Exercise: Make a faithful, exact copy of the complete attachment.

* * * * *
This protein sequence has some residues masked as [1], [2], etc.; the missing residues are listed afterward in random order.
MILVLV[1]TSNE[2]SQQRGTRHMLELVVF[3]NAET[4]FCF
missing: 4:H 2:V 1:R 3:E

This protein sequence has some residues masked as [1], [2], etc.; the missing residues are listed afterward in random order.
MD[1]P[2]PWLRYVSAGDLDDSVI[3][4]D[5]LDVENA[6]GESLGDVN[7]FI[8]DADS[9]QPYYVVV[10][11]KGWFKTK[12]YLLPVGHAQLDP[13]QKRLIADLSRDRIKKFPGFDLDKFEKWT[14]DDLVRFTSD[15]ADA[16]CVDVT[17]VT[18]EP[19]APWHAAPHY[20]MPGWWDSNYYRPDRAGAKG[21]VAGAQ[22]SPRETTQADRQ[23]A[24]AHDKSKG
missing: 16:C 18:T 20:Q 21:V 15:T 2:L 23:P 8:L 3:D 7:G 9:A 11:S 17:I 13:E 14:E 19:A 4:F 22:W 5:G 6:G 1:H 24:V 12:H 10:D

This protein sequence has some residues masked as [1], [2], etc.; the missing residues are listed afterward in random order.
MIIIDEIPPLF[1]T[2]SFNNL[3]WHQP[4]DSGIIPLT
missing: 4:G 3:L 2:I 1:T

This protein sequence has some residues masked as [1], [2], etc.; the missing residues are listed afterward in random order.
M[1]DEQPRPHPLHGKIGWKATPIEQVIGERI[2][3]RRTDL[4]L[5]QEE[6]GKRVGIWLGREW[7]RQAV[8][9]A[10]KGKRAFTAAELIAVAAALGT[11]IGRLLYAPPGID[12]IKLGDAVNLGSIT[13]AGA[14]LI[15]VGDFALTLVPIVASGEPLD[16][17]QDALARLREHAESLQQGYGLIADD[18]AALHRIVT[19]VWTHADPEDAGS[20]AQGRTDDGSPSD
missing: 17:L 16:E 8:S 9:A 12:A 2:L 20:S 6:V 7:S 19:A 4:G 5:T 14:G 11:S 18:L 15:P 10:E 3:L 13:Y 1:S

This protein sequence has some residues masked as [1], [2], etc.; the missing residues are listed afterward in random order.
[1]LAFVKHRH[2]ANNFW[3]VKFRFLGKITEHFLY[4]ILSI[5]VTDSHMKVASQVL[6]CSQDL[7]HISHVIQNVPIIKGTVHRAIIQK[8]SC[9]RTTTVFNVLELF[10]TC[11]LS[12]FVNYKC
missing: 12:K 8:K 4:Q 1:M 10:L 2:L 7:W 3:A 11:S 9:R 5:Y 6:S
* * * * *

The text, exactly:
This protein sequence has some residues masked as [1], [2], etc.; the missing residues are listed afterward in random order.
MILVLV[1]TSNE[2]SQQRGTRHMLELVVF[3]NAET[4]FCF
missing: 4:H 2:V 1:R 3:E

This protein sequence has some residues masked as [1], [2], etc.; the missing residues are listed afterward in random order.
MD[1]P[2]PWLRYVSAGDLDDSVI[3][4]D[5]LDVENA[6]GESLGDVN[7]FI[8]DADS[9]QPYYVVV[10][11]KGWFKTK[12]YLLPVGHAQLDP[13]QKRLIADLSRDRIKKFPGFDLDKFEKWT[14]DDLVRFTSD[15]ADA[16]CVDVT[17]VT[18]EP[19]APWHAAPHY[20]MPGWWDSNYYRPDRAGAKG[21]VAGAQ[22]SPRETTQADRQ[23]A[24]AHDKSKG
missing: 16:C 18:T 20:Q 21:V 15:T 2:L 23:P 8:L 3:D 7:G 9:A 11:S 17:I 13:E 14:E 19:A 4:F 22:W 5:G 6:G 1:H 24:V 12:H 10:D

This protein sequence has some residues masked as [1], [2], etc.; the missing residues are listed afterward in random order.
MIIIDEIPPLF[1]T[2]SFNNL[3]WHQP[4]DSGIIPLT
missing: 4:G 3:L 2:I 1:T

This protein sequence has some residues masked as [1], [2], etc.; the missing residues are listed afterward in random order.
M[1]DEQPRPHPLHGKIGWKATPIEQVIGERI[2][3]RRTDL[4]L[5]QEE[6]GKRVGIWLGREW[7]RQAV[8][9]A[10]KGKRAFTAAELIAVAAALGT[11]IGRLLYAPPGID[12]IKLGDAVNLGSIT[13]AGA[14]LI[15]VGDFALTLVPIVASGEPLD[16][17]QDALARLREHAESLQQGYGLIADD[18]AALHRIVT[19]VWTHADPEDAGS[20]AQGRTDDGSPSD
missing: 17:L 16:E 8:S 9:A 12:A 2:L 20:S 6:V 7:S 19:A 4:G 5:T 14:G 11:S 18:L 15:P 10:E 3:L 13:Y 1:S

This protein sequence has some residues masked as [1], [2], etc.; the missing residues are listed afterward in random order.
[1]LAFVKHRH[2]ANNFW[3]VKFRFLGKITEHFLY[4]ILSI[5]VTDSHMKVASQVL[6]CSQDL[7]HISHVIQNVPIIKGTVHRAIIQK[8]SC[9]RTTTVFNVLELF[10]TC[11]LS[12]FVNYKC
missing: 12:K 8:K 4:Q 1:M 10:L 2:L 7:W 3:A 11:S 9:R 5:Y 6:S